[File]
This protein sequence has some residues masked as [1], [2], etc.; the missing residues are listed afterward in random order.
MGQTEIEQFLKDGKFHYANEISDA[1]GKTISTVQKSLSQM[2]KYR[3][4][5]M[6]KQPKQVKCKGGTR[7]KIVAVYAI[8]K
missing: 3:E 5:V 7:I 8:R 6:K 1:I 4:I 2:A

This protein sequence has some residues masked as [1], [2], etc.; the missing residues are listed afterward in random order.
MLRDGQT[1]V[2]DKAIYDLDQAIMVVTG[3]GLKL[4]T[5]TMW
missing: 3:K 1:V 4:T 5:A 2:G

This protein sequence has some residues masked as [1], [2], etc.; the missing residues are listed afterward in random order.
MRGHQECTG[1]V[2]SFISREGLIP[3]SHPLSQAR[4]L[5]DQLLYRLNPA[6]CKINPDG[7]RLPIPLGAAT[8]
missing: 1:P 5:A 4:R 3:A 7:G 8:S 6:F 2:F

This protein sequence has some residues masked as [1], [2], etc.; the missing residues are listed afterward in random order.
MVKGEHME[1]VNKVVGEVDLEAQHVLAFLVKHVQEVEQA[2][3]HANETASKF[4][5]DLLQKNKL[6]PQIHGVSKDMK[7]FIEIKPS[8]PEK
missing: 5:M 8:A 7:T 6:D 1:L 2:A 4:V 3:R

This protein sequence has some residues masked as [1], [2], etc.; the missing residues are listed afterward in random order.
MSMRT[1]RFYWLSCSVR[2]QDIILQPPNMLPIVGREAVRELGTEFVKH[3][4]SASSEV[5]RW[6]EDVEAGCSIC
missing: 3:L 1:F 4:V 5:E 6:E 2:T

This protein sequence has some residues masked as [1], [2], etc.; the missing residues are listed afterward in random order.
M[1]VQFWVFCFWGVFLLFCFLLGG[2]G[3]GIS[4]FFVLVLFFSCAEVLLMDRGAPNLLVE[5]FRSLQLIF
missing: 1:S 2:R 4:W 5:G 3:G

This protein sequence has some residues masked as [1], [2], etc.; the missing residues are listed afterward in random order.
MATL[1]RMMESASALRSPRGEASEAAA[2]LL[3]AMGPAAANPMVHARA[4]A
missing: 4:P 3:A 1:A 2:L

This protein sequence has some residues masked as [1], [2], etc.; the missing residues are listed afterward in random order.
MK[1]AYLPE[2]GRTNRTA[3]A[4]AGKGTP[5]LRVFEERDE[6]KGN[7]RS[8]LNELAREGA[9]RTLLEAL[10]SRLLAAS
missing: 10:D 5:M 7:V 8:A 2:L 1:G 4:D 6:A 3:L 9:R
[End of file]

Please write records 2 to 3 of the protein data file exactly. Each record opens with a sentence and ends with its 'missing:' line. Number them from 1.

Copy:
This protein sequence has some residues masked as [1], [2], etc.; the missing residues are listed afterward in random order.
MLRDGQT[1]V[2]DKAIYDLDQAIMVVTG[3]GLKL[4]T[5]TMW
missing: 3:K 1:V 4:T 5:A 2:G

This protein sequence has some residues masked as [1], [2], etc.; the missing residues are listed afterward in random order.
MRGHQECTG[1]V[2]SFISREGLIP[3]SHPLSQAR[4]L[5]DQLLYRLNPA[6]CKINPDG[7]RLPIPLGAAT[8]
missing: 1:P 5:A 4:R 3:A 7:G 8:S 6:F 2:F